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About a bee flying inside a moving train

  1. Mar 25, 2007 #1
    I have some questions which i cant seem to answer and understand. Here goes:
    Imagine a bee flying inside a moving train moving at a constant velocity in one particular direction. the bee is flying in mid-air and is not in contact with any of the train parts.

    qns 1: does the bee need to continously flap its wings(so to speak) to fly forward in other to maintain in the same position?

    qns 2: is there any difference when the frame of references are one inside the train and one outside the train.

    qns 3: what will happen if the train accelerates? i feel that in this case, the bee will have to exhaust energy to fly forward in order to maintain in the same position but i am not sure and doesnt know to explain it.

    thanks a million for helping me out with this question.
  2. jcsd
  3. Mar 25, 2007 #2
    No the bee doesnt need to flap its wings to fly forward to maintain the same position.

    Yes ofcourse there is....the person viewing from outside thinks that the bee is moving.....whereas the person inside the train thinks the bee is stationary
  4. Mar 25, 2007 #3
    everything inside the train is going the same speed as the train, even the bee.. You don't feel the air from inside the train blowing in your face in the train, it is also moving.. In the same way the bee is also moving even though it hasn't contact with any solid materials...

    so like anantchowdhary said: the bee doesnt need to flap its wings to fly forward to maintain the same position.
  5. Mar 25, 2007 #4
    I think the second question is asking if there is a difference not in the point of view but in the force needed to keep the bee moving when you see it from outside the train. Seen from inside the train, the bee is stationary. Seen from the outside, it has a uniform linear motion. In neither case do you need to apply a force to keep it that way.
  6. Mar 25, 2007 #5
    Oh, and for question 3, if the speed of the train ceases to match the speed of the bee then the bee will appear to be accelerating in the opposite direction when seen from the inside. It can counter this apparent acceleration by applying a force (using its wings). Seen from the outside, the bee will need to accelerate to match the train speed by applying that same force.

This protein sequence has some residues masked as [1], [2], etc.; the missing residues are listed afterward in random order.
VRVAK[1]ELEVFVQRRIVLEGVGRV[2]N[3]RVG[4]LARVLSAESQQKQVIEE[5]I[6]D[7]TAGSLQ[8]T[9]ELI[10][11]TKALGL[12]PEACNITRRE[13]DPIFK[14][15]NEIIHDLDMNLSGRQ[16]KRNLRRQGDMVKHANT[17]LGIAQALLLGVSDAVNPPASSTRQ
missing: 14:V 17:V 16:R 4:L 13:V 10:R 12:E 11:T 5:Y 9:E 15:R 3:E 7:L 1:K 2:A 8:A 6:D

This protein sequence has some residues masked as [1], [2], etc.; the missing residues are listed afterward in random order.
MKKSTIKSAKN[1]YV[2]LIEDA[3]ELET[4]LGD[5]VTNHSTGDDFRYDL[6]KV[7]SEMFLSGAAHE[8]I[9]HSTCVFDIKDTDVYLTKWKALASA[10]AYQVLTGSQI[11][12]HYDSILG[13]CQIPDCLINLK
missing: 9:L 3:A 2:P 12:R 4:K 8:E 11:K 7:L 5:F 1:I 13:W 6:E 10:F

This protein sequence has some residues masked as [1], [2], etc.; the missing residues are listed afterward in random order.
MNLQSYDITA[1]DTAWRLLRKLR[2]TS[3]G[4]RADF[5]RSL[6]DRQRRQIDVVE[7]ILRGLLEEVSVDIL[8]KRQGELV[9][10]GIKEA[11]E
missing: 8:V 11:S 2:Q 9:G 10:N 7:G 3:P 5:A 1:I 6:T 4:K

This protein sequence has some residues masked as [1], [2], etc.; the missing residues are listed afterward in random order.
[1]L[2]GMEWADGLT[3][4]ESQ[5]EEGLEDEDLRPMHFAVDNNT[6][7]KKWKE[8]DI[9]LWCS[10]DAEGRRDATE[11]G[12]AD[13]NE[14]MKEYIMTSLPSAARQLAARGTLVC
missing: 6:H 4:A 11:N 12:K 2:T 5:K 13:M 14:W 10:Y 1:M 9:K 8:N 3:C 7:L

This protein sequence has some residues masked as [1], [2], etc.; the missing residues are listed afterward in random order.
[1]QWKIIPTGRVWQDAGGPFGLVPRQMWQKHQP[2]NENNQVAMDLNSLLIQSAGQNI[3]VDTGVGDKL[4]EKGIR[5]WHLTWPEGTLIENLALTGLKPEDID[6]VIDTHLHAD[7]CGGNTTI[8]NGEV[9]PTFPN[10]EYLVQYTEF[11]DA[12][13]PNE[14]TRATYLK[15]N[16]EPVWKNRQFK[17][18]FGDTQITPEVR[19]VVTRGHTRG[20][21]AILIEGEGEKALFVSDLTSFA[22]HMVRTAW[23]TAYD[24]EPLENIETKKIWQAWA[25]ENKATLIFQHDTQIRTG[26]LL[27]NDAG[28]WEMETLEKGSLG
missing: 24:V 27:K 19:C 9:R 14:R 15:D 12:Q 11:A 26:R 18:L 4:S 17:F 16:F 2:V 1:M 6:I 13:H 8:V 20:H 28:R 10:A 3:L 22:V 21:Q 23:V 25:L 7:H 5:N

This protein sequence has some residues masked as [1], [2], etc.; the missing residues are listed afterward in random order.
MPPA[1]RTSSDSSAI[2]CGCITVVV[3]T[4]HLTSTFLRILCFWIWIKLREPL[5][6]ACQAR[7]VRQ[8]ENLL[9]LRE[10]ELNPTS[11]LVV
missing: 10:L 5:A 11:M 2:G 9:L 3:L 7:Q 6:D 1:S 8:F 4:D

7. Mar 25, 2007 #6
    just so long as we all agree that the bee better be flapping something to stay aloft! :wink:
  8. Mar 25, 2007 #7


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    Anantchowdhary and Maxwellsdemon don't seem to think that! Perhaps they could explain what is going to keep the bee aloft.
  9. Mar 25, 2007 #8
    hehe.....i think the question was as follows:
    qns 1: does the bee need to continously flap its wings(so to speak) to fly forward in other to maintain in the same position?

    .....so i really think its about linear motion...Therefore i gave my answer
  10. Mar 25, 2007 #9
    I agree with all of you. I guess I was just bad at telling you in the right way :)
  11. Mar 25, 2007 #10
    Could u pls elaborate??are we correct or not??
  12. Mar 25, 2007 #11
    I was just trying to add a little "levity" If it were an ant, non-flying variety, no problem.

    If you'll forgive an aside, reminds me of the balloon in a car collision problem that came up recently--suppose a helium balloon is tied to the gearshift of your souped up sport input which due to your inattention, hits a brick wall at 60MPH, in which direction does the balloon first travel?
    Last edited: Mar 25, 2007
  13. Mar 25, 2007 #12
    we are correct
  14. Mar 25, 2007 #13


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    'About a Bee' - isn't that a Hugh Grant Movie?
  15. Mar 25, 2007 #14
    Opposite to the pendulum that was suspended above it. Actually, both would continue in the original direction of the car except that, being tied to a string, the balloon would also accelerate downward and the pendulum would accelerate upward. Did I get it?
  16. Mar 25, 2007 #15


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    The key to understanding this question is to recognize that the bee interacts directly with (and thus all its motion is referenced to ) the volume of air in the train - and deos not intreract with the train itself or the outsdie world. Ask first what effect the train's movement has on the air. Once you know that, ignore the train and ask what the bee does wrt the air it is flying through.
  17. Mar 25, 2007 #16


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    No. The key to understanding balloon behaviour is to understand the behaviour of the air around it.

    The sum total of the mass - and thus interia - in the ballon and all its helium is LESS than the sum total of the same volume of air that the balloon is displacing. So the air in the car continues forward with greater enthusiasm (read: inertia) than the helium balloon. Thus, balloon strains backward upon impact.

    Another way to understand it is to think of a helium ballonn as - not an object - but as a small bubble of low vacuum in the air. It's the air that acts, not the bubble of vacuum.
    Last edited: Mar 25, 2007
  18. Mar 25, 2007 #17
    Ah, got me. Nice one!
  19. Mar 26, 2007 #18
    Suppose we perform the experiment in vacuum....if there was some way to keep the bee aloft...Would the bee then also stay in the same position even if the train moves??
  20. Mar 26, 2007 #19
    Nope. no reason i can think of.
  21. Mar 26, 2007 #20
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